Presentation is loading. Please wait.

Presentation is loading. Please wait.

The Evolution of American Education. Jamestown (1607) Plymouth (1620) European Settlers.

Similar presentations

Presentation on theme: "The Evolution of American Education. Jamestown (1607) Plymouth (1620) European Settlers."— Presentation transcript:

1 The Evolution of American Education

2 Jamestown (1607) Plymouth (1620) European Settlers

3 Jamestown (1607) Settlers were gentleman and fortune seekers Came to find riches - –gold, spices, furs Didnt know farming, land was owned by the company

4 Plymouth (1620) Pilgrims came seeking religious freedom Some knowledge of farming –No plows during the first 12 years

5 Education in Colonial America Apprenticeships Dame Schools Latin Grammar Schools Higher Education

6 Apprenticeships 1642 - Massachusetts Bay Colony law If children were not being educated properly, the town leaders would apprentice the child 1646 - Virginia passed similar law

7 Old Deluder Satan Act 1647 - Massachusetts Towns with 50 families had to have a teacher to teach reading and writing

8 Old Deluder Satan Act Towns with 100 families had to establish a grammar school (college prep)

9 Latin Grammar Schools For the elite Teachers were ministers or transients Curriculum –Latin, Greek Rote memorization Strict discipline

10 What is it?

11 A whipping post. These were outside the school house and students were tied to it to receive whippings.

12 Dame Schools Reading and writing was often taught in dame schools, especially for females. Dame schools were often conducted in kitchens. Students learned only the rudiments while the homemaker worked.

13 Dame Schools Women were expected to stick to their knitting and not meddle in such things as are proper for men, whose minds are stronger.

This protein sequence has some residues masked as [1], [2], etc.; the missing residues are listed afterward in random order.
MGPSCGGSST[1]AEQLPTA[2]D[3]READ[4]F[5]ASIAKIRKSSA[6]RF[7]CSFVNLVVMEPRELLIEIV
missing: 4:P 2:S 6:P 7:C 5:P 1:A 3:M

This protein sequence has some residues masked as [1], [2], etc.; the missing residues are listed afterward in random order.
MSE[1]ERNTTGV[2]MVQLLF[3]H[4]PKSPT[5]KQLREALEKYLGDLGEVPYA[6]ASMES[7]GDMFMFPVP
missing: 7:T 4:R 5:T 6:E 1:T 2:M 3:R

14 Higher Education Colleges were established to train ministers and government leaders Some proficiency in Latin and Greek was needed for admission Curriculum emphasized classics and the liberal arts No sciences or practical subjects were taught

15 Our European Heritage Seven Liberal Arts –Trivium Grammar Rhetoric Dialectic

16 More Liberal Arts Quadrivium Arithmetic Geometry Astronomy Music

17 Higher Education... Harvard - 1638 William and Mary - 1693 Yale - 1701 Princeton - 1746 (Presbyterian) Columbia - 1754 (Episcopal)

18 Higher Education... Brown - 1764 (Baptist) Rutgers - 1766 (Dutch Reformed) Dartmouth - 1769 (Congregationalists)

19 Elementary Schools District School - one elementary school in a school district, New England origin, term is now obsolete Common School - a school, elementary or secondary, that was available to all students

20 Elementary Schools…. Public School - An early term to differentiate between schools, P.S. 84 Primary School - really refers to schools with grades 1, 2 and 3

21 Elementary Schools... Grammar School - A shortened form of Latin Grammar School, curriculum is limited Elementary School - What we have today

22 Advanced Schooling Lyceum Private Venture Schools Academy High Schools

23 Lyceum Generally, an adult education association operated at the community level Had meetings, offered regular courses by lectures, procured books, apparatus and collections

24 Lyceum Agriculture was often emphasized in the early 1800s By the mid 1800s thousands of Lyceums were in operation in the United States There was even a lyceum association

25 Private Venture Schools Practical matters were taught by individuals in their own house Subjects included surveying, navigation, accounting, mathematics, etc. –Similar to the dance, karate, computer, etc. schools of today.

26 The Academy Ben Franklins idea - 1749

27 Franklins Academy Two Divisions –English School –Classical School Latin master had a title, English master none

28 Franklins Academy Latin master paid twice as much English master had twice as many students